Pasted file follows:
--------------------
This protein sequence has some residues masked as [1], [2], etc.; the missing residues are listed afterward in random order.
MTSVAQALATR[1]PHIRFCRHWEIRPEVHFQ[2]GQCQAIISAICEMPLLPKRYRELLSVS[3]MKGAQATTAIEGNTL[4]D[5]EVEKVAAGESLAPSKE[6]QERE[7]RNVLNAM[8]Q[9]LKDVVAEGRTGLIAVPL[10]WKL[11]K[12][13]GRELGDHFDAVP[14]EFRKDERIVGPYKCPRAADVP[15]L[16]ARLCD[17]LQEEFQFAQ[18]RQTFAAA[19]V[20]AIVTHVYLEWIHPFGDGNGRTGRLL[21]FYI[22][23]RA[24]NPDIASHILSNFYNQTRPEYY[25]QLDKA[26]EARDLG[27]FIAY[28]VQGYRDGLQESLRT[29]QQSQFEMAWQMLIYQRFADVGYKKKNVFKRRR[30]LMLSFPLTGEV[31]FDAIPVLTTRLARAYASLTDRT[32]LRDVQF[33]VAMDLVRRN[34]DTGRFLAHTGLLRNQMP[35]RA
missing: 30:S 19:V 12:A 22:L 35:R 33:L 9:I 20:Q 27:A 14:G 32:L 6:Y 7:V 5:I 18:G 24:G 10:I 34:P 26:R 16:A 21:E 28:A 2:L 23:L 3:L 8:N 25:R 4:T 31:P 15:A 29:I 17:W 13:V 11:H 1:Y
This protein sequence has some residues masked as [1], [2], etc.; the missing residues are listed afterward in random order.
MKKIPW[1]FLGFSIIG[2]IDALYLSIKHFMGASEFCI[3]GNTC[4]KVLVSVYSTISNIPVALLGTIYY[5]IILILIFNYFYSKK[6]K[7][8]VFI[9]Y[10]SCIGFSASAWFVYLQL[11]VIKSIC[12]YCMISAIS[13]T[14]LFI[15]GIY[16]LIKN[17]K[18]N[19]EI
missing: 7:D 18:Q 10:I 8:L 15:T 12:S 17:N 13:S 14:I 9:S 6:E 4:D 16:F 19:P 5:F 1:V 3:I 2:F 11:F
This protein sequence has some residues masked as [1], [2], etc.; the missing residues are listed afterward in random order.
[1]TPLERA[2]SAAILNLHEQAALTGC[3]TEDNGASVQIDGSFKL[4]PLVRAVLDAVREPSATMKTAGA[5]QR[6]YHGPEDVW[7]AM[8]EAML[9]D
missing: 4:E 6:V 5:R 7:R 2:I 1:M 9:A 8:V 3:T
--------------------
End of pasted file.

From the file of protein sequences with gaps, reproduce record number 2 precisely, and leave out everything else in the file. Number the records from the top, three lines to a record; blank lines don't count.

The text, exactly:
This protein sequence has some residues masked as [1], [2], etc.; the missing residues are listed afterward in random order.
MKKIPW[1]FLGFSIIG[2]IDALYLSIKHFMGASEFCI[3]GNTC[4]KVLVSVYSTISNIPVALLGTIYY[5]IILILIFNYFYSKK[6]K[7][8]VFI[9]Y[10]SCIGFSASAWFVYLQL[11]VIKSIC[12]YCMISAIS[13]T[14]LFI[15]GIY[16]LIKN[17]K[18]N[19]EI
missing: 7:D 18:Q 10:I 8:L 15:T 12:S 17:N 13:S 14:I 9:S 6:E 4:D 16:F 19:P 5:F 1:V 3:I 2:F 11:F